Date on Master's Thesis/Doctoral Dissertation


Document Type

Doctoral Dissertation

Degree Name

Ed. D.


Educational Leadership, Evaluation and Organizational Development

Degree Program

Educational Leadership and Organizational Development, EDD

Committee Chair

Jean-Marie, Gaetane

Committee Co-Chair (if applicable)

Ingle, William

Committee Member

Ingle, William

Committee Member

Immekus, Jason

Committee Member

Vanderhaar, Judy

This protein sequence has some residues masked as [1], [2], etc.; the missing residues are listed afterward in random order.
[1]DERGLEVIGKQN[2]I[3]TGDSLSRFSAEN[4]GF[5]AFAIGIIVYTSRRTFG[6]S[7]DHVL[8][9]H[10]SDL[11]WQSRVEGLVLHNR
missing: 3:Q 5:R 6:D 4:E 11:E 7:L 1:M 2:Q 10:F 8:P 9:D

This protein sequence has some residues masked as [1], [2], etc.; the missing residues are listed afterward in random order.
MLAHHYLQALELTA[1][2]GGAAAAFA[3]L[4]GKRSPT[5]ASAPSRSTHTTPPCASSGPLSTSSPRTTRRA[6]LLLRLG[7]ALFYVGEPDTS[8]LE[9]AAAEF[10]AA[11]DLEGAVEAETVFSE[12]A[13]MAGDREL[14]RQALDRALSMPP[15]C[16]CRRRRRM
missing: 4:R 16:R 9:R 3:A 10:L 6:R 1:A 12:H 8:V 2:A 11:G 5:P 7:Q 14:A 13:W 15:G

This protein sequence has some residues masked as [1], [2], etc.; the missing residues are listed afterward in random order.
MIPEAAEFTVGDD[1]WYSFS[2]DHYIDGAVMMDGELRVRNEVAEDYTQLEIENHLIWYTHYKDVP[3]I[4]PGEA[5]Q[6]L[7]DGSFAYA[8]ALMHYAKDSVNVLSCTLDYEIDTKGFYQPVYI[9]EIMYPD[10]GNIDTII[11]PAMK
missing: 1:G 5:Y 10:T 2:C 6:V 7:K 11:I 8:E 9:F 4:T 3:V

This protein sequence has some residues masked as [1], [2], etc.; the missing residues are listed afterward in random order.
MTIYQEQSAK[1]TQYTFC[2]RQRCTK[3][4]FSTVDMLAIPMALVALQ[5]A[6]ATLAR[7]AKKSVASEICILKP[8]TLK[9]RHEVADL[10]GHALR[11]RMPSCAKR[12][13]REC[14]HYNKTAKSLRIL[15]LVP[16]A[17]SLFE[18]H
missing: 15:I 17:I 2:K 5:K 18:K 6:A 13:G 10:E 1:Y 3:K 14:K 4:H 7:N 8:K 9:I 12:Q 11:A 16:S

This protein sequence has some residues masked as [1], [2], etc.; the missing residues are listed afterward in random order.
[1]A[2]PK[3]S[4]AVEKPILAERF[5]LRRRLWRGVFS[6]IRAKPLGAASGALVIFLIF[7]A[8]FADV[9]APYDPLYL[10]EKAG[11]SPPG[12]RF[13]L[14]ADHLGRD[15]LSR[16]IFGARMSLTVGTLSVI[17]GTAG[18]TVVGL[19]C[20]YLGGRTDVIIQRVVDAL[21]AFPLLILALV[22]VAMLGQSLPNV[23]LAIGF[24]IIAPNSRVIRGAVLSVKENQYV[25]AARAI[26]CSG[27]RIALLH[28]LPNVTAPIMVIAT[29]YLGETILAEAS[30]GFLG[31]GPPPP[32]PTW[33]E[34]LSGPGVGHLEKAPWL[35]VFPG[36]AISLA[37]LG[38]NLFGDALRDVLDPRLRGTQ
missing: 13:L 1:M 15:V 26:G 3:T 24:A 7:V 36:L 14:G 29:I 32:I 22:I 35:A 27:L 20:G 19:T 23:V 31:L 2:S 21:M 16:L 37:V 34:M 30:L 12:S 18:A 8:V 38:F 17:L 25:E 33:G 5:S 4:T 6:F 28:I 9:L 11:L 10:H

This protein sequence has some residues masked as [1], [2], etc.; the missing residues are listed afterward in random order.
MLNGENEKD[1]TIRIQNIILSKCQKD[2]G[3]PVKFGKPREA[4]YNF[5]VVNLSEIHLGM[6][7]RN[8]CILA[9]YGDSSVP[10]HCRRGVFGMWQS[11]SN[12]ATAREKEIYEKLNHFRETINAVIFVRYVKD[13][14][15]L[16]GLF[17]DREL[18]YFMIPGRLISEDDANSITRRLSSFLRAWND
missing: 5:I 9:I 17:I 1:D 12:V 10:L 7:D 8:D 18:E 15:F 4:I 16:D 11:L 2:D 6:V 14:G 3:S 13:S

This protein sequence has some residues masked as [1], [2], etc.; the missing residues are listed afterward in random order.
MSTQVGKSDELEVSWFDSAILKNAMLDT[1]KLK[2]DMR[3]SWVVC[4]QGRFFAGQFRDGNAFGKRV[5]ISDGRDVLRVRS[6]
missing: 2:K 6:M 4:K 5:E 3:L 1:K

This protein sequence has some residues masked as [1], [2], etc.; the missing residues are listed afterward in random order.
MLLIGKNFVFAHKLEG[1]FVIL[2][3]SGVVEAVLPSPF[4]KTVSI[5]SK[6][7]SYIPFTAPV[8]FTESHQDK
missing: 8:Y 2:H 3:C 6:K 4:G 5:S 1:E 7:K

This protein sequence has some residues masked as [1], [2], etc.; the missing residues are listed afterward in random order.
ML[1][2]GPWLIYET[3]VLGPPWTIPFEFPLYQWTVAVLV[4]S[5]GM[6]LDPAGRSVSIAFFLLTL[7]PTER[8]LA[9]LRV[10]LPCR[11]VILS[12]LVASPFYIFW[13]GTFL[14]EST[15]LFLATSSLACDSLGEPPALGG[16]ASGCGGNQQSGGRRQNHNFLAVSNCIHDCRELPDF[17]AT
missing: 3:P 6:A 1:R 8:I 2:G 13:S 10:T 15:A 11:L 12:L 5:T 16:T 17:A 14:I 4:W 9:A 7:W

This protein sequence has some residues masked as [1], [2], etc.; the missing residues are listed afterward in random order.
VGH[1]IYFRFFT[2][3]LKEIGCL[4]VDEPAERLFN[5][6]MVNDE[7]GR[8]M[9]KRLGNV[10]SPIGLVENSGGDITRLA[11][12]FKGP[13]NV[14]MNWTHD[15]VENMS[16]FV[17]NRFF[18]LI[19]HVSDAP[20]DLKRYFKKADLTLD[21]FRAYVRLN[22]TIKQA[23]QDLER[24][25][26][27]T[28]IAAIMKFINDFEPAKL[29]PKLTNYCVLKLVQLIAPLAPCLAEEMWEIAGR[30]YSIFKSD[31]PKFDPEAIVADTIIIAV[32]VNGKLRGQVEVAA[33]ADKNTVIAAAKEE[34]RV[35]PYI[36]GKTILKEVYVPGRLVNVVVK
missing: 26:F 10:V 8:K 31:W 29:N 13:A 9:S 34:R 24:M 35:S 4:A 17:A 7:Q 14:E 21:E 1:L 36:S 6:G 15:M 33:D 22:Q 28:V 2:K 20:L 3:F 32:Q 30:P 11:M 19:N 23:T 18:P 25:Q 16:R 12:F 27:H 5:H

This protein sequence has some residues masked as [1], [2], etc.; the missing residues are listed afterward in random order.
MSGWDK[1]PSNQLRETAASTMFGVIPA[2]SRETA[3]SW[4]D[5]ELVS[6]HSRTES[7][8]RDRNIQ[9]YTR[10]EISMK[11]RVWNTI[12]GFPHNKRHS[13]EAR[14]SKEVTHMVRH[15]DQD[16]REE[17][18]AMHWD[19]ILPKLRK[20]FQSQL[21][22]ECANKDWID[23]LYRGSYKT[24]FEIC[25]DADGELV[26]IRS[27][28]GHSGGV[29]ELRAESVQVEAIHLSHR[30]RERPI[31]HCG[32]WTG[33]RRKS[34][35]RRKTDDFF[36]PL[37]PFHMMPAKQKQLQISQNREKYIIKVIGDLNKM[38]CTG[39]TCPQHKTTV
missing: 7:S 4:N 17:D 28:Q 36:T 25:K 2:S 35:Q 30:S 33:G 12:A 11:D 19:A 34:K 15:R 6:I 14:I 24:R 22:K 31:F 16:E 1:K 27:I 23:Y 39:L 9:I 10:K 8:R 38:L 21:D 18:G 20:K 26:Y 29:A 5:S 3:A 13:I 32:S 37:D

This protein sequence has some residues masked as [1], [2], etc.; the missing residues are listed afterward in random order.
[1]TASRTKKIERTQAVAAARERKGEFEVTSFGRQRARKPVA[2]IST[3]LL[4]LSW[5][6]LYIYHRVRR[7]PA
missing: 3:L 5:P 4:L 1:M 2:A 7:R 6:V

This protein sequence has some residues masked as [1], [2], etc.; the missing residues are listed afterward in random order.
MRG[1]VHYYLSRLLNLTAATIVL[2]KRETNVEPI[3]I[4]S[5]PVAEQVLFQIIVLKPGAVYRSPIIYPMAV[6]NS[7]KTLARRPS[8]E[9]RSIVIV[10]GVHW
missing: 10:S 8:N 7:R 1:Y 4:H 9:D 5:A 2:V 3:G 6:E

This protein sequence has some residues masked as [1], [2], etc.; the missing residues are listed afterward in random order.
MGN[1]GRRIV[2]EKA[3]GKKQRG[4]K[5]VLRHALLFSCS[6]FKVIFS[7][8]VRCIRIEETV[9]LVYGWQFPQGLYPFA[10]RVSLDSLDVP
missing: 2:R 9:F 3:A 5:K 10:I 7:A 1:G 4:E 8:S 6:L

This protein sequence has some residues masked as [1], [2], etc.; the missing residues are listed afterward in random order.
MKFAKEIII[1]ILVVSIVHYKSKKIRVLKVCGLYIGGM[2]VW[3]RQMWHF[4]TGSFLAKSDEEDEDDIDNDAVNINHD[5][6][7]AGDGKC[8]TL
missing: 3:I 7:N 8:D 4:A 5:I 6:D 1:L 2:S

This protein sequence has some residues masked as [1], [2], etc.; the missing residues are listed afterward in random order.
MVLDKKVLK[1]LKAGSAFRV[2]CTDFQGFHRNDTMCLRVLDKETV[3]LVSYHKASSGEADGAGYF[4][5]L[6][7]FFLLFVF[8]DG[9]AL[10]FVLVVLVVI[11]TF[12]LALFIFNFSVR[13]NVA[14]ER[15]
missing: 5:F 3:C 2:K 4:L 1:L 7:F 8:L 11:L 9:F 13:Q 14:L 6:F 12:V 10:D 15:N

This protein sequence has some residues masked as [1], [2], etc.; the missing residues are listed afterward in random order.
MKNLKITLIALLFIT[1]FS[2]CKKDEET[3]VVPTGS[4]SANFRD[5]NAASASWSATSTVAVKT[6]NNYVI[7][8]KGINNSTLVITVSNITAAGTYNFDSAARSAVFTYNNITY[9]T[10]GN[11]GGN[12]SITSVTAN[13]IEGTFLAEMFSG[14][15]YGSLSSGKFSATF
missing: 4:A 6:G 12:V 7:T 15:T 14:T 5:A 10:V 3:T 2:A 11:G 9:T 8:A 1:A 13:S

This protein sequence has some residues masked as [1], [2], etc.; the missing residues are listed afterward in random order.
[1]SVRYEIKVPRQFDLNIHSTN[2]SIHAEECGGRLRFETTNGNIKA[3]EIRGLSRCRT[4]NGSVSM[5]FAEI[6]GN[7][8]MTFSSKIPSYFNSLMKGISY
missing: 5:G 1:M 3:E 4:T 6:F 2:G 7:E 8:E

States across the country are adopting new methods of determining teacher effectiveness. A method that has increased in popularity is the use of standards based teacher evaluation (SBTE). These systems are typically created by state legislation and approved for the scope of work associated with a state’s Race to the Top (RTTT) application and federally approved Elementary and Secondary Education Act (ESEA) waiver application. The evaluation of teachers now relies on two key components—an administrator’s rating of teacher performance and a rating of student academic growth. The enactment and implementation of teacher evaluation laws have changed the way administrators evaluate classroom instruction and are in direct contrast to previous evaluation systems in terms of format, timelines, measures, and opportunity costs incurred. One major concern is that although the method of evaluating teachers has changed, internal school infrastructures have not. Using Tschannen-Moran and Gareis (2004) measure of self-efficacy, this study will utilize multiple regression in order to determine how efficacious principals are with the implementation of a SBTE system and examine the relationship between school-related factors, principal characteristics, and principal efficacy in implementing SBTE. The results of this study have implications for the implementation of future reform efforts. Furthermore, it advances the existing literature on principal self-efficacy and teacher evaluation.